The Director’s Cut

I am a director. My vision has given wings to stories, flesh to characters and panache to words. I do not have a cinematographer, a costume designer, an art director, a make-up artist, a special effects supervisor. I do that myself. Alone.

Heir of RedclyffeI have the power to dissolved away my surroundings. I have the power to be deaf to tyres scraping on roads, to honks hammering my ear drums, to mouths producing conversations, to songs blaring out of machines. There are times when the car dismantle around me – strips of metal fly away, the seat dissolve beneath me, the humans vanish in fumes – and then I am sitting alone, ready to direct my movie. Ready to be devoured by what I love the most. My private universe.

I open the book and my fingers melt into the pages and then I am somewhere else. I am a time traveler.

The idea was breathing with me. It was not planted but surfaced at the right time. It took time to evolve but soon I was directing books instead of reading them. It started in the 90s. Like the rest of India, I was awestruck by DDLJ and my directorial debut was a Shahrukh-Kajol starrer named The Heir of Redclyffe by  Charlotte M. Yonge. Tears trickled down my cheeks when Guy Morville (played by SRK) dies of a fever leaving a widowed Kajol behind. Yes, such was the magic of my directorial debut. SRK and Kajol played numerous important roles in the classics like The Wuthering Heights (although I replaced them with Hrithik and Kareena in a remake later), Rebecca, Gone with the wind, Anna Karenina, The Scarlet Letter etc. The list is endless. While SRK and Kajol reached the heights of stardom by featuring in my movies, Aamir was as usual sulking. So, I threw an occasional Barnaby Rudge and Jude the Obscure towards him. You might throw a spear of a question towards me asking why were Bollywood actors playing Caucasian roles? It was, dear readers, an alternate reality. It was supposed to be insane.

barnaby rudgeIt wasn’t just the classics where the Bollywood actors were shining. SRK (!), Kajol (!) and Saif came together for The Fountainhead. Who played Ellsworth M. Toohey, you may ask. Nasseruddin Shah. Movies like The English Patient, Sphere, Birdsong, The Bind Assassin, 1984, Life of Pi etc kept coming out with Bollywood actors till the director in me outgrew the SRK-Kajol pair and wanted something more. I wanted to work with Foreign actors. And thus started an era of movies where I worked with Jack Nicholson, Tom Cruise and Brad Pitt in A Finkler Question, Japanese actors in Memoirs of a Geisha, Black actors in The Colour Purple and countless other movies.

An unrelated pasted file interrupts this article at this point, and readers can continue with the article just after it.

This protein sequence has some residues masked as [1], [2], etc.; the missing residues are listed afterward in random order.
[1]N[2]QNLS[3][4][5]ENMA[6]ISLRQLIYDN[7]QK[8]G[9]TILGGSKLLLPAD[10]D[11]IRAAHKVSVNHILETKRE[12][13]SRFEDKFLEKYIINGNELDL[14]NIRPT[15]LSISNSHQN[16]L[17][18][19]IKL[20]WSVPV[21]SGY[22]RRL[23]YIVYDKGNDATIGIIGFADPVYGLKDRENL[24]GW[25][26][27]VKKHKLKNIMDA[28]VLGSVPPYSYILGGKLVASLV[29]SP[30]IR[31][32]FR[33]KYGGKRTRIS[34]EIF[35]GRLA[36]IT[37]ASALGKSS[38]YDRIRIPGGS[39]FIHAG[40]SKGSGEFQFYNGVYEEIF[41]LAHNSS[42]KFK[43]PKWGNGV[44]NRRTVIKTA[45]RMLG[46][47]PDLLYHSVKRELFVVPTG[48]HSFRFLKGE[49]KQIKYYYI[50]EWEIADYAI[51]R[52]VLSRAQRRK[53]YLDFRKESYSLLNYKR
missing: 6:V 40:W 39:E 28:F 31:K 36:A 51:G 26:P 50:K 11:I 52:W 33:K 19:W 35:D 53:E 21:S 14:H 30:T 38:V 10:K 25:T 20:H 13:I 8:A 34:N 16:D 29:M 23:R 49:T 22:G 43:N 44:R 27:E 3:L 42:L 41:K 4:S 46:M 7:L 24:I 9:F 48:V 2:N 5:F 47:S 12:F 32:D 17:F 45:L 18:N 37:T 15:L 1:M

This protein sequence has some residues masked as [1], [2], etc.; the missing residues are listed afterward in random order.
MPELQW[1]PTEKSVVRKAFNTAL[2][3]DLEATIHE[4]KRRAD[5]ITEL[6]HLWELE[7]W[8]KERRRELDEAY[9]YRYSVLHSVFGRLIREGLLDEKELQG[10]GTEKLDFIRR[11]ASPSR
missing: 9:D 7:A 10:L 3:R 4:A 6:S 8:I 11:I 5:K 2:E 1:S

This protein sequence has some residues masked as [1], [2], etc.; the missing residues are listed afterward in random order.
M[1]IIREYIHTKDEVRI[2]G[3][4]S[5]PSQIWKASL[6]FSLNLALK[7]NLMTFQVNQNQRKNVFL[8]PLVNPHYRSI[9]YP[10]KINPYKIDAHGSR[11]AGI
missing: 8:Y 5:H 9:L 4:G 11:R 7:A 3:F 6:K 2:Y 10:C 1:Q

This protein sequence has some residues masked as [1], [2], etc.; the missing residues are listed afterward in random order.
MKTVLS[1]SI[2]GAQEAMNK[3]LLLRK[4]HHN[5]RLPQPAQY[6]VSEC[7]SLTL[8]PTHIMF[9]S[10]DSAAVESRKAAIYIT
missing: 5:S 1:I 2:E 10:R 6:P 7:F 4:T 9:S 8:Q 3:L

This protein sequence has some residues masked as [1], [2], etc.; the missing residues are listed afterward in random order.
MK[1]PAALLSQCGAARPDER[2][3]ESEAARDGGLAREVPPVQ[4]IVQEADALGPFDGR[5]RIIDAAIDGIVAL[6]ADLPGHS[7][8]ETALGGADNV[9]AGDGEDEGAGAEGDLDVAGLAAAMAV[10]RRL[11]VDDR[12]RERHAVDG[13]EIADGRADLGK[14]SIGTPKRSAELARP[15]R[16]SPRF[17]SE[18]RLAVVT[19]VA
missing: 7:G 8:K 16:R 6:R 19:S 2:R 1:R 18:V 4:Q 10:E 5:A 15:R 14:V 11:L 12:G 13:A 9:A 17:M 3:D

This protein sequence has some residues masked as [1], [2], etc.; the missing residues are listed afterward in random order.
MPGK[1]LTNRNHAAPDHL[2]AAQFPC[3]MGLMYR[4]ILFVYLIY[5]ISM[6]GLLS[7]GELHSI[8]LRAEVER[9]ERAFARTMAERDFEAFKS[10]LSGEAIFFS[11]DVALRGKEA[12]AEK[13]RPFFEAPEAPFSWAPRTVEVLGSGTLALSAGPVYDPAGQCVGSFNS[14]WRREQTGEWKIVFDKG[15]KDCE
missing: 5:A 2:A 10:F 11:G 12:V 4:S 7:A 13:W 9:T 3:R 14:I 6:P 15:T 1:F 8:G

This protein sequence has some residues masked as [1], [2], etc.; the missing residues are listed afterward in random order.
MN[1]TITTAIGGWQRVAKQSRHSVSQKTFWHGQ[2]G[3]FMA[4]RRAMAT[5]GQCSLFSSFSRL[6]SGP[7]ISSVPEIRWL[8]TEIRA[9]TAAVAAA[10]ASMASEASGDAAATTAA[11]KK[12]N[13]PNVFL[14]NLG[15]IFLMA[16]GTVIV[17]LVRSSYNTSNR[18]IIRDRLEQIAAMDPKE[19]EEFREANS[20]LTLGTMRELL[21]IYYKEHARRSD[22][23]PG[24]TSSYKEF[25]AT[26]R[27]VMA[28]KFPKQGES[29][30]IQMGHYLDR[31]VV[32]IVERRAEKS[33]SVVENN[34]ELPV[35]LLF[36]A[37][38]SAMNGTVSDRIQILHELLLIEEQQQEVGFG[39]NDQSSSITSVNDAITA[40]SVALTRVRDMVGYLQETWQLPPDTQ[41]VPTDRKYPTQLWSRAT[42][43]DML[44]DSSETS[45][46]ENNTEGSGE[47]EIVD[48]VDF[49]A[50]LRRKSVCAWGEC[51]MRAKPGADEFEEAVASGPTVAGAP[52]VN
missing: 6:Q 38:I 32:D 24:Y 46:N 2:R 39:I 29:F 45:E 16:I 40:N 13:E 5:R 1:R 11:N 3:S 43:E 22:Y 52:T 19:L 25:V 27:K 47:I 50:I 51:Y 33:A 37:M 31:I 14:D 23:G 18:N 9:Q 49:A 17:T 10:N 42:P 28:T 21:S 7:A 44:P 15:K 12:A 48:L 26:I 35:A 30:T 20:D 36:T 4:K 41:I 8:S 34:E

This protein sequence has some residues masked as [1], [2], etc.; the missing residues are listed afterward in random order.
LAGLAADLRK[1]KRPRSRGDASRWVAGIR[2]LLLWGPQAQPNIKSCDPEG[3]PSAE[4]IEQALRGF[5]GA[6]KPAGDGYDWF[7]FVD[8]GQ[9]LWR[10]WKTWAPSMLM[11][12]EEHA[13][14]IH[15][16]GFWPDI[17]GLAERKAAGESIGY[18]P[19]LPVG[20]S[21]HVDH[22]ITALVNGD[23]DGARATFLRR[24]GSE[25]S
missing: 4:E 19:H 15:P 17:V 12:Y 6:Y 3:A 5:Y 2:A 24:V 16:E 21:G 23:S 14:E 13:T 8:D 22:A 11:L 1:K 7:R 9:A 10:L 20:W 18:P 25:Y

The_Immortals_Of_MeluhaSoon afterwards, my nation started calling me back and I did The Immortals of Meluha with Hrithik as Shiva. A new idea was germinating. I wanted to go for collaborations. Sometimes blind ones. I picked up The Wheel of Time. It was an epic 14 books fantasy series and a huge star cast was required. I had no idea what the story was and hence I randomly assigned actors. It was a gamble but it created results seen never before on the screen. Katrina was paired opposite Brad Pitt. She almost fainted at the proposition. Kareena became the Amyrlin Seat (after uprooting the wicked Angelina Jolie) with a lost puppy of a Matt Damon trailing her. Yes, who would have thought? Priyanka Chopra ended up as Bradley Cooper’s sister. There were minor hiccups like Aishwarya Rai falling in love with Amitabh’s character, but then we were playing blind, weren’t we?